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Expo mourns people killed in NW China mudslide
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  • http://english.dbw.cn銆€銆€ 2010-08-16 15:18:35
     

    Staff members of the Chinese Embassy to the Democratic People's Republic of Korea (DPRK) pay a silent tribute to the victims of the Aug. 8 mudslide disaster in Zhouqu County, Gannan Tibetan Autonomous Prefecture in northwest China's Gansu Province, in Pyongyang Aug. 15, 2010. China on Sunday held mounrings for the mudslide victims, all over the country and at overseas embassies and consulates.
    Staff members of the Chinese Embassy to the Democratic People's Republic of Korea (DPRK) pay a silent tribute to the victims of the Aug. 8 mudslide disaster in Zhouqu County, Gannan Tibetan Autonomous Prefecture in northwest China's Gansu Province, in Pyongyang Aug. 15, 2010. China on Sunday held mounrings for the mudslide victims, all over the country and at overseas embassies and consulates.

    People crowded the Gansu Pavilion of the Shanghai World Expo Sunday to pay their respects to the victims of the Aug. 8 mudslide that left at least 1,239 dead and 505 missing in the province.

    At 10 a.m., people in the pavilion, wearing small plastic white flowers, observed a three-minute silence. Then they removed the flowers and put them on a glass table under a map of Gansu, on which Zhouqu, the disaster site, was highlighted.

    Du Jingli, 50, from Gansu, placed her flower on the table and gazed at the map. "I don't know what to say, I just feel sorrowful."

    Du had planned to visit the China Pavilion first, but changed her mind when she learnt about the tribute.

    The pavilion was dark as most of its lights were turned off. Only a few were used to illuminate a banner saying "Deep Condolences to People Killed in the Zhouqu Mudslide" in large black Chinese characters hung in the pavilion's main exhibition room.

    "Let's keep the lost lives in memory, put aside the pain and join hands in rebuilding Zhouqu," Li Shumin, deputy head of the pavilion, said after the ceremony.

    Workers at the Pavilion of the International Federation of Red Cross and Red Crescent Societies gave visitors red bracelets, and donations had half-filled a collection box.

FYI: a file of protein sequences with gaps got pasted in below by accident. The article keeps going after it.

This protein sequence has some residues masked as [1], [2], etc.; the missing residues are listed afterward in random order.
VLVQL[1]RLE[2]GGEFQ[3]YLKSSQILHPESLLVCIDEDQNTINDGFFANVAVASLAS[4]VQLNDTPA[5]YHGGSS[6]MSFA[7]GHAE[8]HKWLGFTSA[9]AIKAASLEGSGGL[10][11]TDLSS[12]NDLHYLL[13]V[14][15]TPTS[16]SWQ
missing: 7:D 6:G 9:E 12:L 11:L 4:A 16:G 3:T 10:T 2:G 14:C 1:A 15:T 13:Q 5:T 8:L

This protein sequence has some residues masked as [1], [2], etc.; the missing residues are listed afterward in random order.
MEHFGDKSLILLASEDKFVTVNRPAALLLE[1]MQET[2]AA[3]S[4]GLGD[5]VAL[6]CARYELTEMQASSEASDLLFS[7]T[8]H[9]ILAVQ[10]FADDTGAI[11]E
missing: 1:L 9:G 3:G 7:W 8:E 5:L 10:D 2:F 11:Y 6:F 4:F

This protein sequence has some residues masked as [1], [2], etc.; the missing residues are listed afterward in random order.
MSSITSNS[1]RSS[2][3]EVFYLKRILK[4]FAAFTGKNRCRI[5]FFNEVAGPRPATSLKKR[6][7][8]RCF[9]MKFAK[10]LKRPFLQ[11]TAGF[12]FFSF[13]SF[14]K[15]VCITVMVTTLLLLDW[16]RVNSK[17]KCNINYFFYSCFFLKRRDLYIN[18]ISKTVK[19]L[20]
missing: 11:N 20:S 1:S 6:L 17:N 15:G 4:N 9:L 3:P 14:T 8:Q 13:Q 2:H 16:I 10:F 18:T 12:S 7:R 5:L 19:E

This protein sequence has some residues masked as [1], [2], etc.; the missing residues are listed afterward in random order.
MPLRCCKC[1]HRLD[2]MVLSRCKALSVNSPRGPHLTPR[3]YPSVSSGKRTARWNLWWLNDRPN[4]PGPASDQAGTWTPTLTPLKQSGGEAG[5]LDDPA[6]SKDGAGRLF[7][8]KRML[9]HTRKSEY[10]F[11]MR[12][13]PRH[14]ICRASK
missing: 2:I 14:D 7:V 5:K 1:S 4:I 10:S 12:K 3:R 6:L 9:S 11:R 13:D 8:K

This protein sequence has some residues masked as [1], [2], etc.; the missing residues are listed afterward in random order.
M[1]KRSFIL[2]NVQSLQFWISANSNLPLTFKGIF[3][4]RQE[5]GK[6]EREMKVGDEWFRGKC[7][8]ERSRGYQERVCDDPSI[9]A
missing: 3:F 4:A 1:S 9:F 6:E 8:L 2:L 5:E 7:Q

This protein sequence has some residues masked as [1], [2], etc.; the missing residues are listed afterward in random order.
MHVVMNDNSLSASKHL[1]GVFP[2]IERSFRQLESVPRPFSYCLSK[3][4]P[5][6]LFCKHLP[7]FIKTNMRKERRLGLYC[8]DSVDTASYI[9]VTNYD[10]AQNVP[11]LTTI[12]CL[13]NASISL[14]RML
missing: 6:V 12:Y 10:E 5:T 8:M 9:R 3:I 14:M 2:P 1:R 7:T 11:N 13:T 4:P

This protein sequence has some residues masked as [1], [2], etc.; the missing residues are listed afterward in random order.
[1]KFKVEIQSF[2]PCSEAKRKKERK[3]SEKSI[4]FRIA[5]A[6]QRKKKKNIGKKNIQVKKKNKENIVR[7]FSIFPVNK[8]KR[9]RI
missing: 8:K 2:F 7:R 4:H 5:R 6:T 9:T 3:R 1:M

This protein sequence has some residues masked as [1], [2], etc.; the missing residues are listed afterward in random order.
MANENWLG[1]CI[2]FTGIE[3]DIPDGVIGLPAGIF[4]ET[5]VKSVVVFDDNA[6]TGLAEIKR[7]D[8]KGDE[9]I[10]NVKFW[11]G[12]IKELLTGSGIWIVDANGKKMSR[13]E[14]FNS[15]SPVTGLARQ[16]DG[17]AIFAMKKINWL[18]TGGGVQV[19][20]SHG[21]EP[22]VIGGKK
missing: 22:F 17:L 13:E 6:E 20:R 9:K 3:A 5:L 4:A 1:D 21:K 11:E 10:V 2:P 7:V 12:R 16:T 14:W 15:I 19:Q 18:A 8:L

Donations had increased significantly since the mudslide, said Wang Jiajun, a spokesman for the pavilion.

    Visitors could also write messages for people in Zhouqu in a book near the collection box. Both their words and donations would be sent to the Red Cross Society of Shanghai, Wang said.

    "Although my family is not in Zhouqu, I'm still worried about them," said a visitor surnamed Wang, a native of Gansu who works in south China's Shenzhen City.

    The Expo Bureau has halted all entertainment activities in the Expo Park Sunday, a national day of mourning for Zhouqu mudslide victims. The Gansu Pavilion would not hold any entertainment activities until September, spokesman Wang Shigang told Xinhua.

    VOLUNTEER FROM ZHOUQU

    A student volunteer at the China Pavilion, Yang Yaoci, 20, lost seven relatives back in his hometown, Zhouqu County.

    An ethnic Tibetan and a junior student, Yang started working at the Expo Park with 1,160 other volunteers from Shanghai Institute of Electric Power on Aug. 9.

    Yang declined to talk Sunday. On the platform where he was working, a large screen displayed photos of devastated Zhouqu to visitors who were lining to enter the pavilion.

    Last week he told Xinhua that he had wanted to return home after learning of the tragedy, but his father persuaded him there was nothing he could do.

    Yang and his family survived the May 12 earthquake in 2008, which left about 87,000 people dead or missing and ravaged Zhouqu County.

    Many buildings in Zhouqu were reconstructed with aid from south China's Shenzhen City. Many of those buildings lie half buried in mud.

    "MAY HEAVEN BLESS ZHOUQU"

    Yan Yiming, 20, a student volunteer from Shanghai Jiao Tong University at the Expo press center Sunday, was handing out stickers with "May Heaven Bless Zhouqu" in four Chinese characters across a picture she took of the city last month.

    Below the picture she wrote donation methods.

    Yan, who had just returned from a volunteer teaching program in Zhouqu, when the disaster occurred and she has been in constant contact with a former student since.

    Volunteers from different universities who had taught in Zhouqu together in the same teaching program are exchanging information on the status of their students in online communities like Xiaonei.com.

    "The National Mourning Day made Zhouqu the focus of China, more people will learn about the disaster in Zhouqu, the suffering of mudslide victims and that is what I have been trying to do in the past week," Yan said.

    "I just want to tell more people Zhouqu is in need."

    Author锛? 銆€銆€銆€Source锛? xinhua 銆€銆€銆€ Editor锛? Wu Qiong
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